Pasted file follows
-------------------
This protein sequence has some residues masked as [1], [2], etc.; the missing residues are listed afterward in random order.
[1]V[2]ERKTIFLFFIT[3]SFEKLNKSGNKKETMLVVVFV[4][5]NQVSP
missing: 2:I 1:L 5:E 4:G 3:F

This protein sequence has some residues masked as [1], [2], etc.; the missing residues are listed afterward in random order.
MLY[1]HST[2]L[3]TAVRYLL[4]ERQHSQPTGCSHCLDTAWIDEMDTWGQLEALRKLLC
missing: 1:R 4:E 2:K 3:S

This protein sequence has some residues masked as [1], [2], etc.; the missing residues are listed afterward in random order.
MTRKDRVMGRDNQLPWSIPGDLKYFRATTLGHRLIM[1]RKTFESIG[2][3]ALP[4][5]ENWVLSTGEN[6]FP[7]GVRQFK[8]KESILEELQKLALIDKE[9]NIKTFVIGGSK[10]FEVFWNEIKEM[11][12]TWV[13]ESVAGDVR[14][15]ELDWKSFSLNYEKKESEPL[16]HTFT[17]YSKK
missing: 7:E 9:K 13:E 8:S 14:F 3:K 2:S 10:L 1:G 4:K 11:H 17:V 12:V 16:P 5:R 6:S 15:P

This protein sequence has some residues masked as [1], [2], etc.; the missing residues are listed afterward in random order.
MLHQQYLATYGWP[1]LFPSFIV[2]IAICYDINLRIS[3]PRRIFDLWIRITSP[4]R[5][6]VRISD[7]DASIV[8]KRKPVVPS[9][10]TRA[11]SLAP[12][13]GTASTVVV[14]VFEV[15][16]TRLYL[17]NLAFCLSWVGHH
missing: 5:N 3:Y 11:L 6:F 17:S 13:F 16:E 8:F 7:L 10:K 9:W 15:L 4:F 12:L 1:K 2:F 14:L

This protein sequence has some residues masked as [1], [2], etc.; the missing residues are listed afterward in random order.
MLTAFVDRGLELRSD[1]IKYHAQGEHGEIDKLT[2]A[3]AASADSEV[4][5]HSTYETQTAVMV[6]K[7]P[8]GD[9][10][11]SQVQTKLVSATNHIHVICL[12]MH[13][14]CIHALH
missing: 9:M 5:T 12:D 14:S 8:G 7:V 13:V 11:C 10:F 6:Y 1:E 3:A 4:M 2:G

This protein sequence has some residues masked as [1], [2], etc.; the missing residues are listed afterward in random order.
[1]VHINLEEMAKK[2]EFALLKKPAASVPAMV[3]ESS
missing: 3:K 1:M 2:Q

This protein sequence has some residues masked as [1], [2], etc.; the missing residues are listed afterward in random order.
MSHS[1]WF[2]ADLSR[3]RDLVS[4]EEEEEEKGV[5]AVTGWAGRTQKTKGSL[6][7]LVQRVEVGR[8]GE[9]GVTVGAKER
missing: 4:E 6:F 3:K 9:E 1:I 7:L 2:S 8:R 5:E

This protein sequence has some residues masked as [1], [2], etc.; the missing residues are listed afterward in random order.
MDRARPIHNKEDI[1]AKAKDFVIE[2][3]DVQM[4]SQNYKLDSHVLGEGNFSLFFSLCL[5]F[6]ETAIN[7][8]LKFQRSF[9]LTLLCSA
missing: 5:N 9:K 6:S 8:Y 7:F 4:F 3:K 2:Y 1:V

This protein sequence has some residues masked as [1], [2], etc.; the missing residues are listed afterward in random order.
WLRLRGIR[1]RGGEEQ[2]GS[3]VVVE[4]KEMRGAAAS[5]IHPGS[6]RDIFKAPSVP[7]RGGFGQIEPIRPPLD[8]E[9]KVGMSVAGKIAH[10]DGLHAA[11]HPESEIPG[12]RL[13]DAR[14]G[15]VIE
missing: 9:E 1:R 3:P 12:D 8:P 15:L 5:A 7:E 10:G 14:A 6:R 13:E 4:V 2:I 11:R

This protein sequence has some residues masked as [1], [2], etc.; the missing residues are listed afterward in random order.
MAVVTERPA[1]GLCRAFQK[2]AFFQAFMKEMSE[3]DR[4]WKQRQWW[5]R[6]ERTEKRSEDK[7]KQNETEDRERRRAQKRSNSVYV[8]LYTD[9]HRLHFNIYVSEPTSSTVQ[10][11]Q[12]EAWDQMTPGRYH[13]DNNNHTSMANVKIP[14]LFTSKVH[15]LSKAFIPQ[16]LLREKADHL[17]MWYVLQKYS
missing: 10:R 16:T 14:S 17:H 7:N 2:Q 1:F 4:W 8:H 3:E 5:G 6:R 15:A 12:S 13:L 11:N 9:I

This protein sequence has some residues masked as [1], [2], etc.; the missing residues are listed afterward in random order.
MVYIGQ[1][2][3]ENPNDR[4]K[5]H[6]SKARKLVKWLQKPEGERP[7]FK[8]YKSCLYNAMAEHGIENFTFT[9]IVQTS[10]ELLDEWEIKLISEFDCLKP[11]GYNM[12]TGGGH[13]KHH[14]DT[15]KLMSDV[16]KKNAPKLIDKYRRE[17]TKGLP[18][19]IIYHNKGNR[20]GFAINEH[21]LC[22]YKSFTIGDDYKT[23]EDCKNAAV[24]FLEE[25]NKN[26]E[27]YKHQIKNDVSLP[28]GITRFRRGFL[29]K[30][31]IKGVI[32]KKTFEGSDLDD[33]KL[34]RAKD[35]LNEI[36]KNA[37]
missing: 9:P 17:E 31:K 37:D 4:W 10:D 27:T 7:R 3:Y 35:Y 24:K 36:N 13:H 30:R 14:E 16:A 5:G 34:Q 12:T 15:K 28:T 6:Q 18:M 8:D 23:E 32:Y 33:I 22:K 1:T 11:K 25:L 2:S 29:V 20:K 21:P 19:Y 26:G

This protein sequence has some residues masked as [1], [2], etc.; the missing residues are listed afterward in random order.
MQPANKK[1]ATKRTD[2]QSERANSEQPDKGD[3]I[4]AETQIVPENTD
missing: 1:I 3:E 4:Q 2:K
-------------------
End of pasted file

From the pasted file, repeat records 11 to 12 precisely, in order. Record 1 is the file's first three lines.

This protein sequence has some residues masked as [1], [2], etc.; the missing residues are listed afterward in random order.
MVYIGQ[1][2][3]ENPNDR[4]K[5]H[6]SKARKLVKWLQKPEGERP[7]FK[8]YKSCLYNAMAEHGIENFTFT[9]IVQTS[10]ELLDEWEIKLISEFDCLKP[11]GYNM[12]TGGGH[13]KHH[14]DT[15]KLMSDV[16]KKNAPKLIDKYRRE[17]TKGLP[18][19]IIYHNKGNR[20]GFAINEH[21]LC[22]YKSFTIGDDYKT[23]EDCKNAAV[24]FLEE[25]NKN[26]E[27]YKHQIKNDVSLP[28]GITRFRRGFL[29]K[30][31]IKGVI[32]KKTFEGSDLDD[33]KL[34]RAKD[35]LNEI[36]KNA[37]
missing: 9:P 17:E 31:K 37:D 4:W 10:D 27:T 7:R 3:Y 35:Y 24:K 36:N 13:H 30:R 14:E 16:A 5:G 34:Q 12:T 15:K 28:T 6:Q 18:M 8:D 23:E 32:Y 33:I 22:K 1:T 11:K 25:L 2:S 29:V 20:K 21:P 19:Y 26:G

This protein sequence has some residues masked as [1], [2], etc.; the missing residues are listed afterward in random order.
MQPANKK[1]ATKRTD[2]QSERANSEQPDKGD[3]I[4]AETQIVPENTD
missing: 1:I 3:E 4:Q 2:K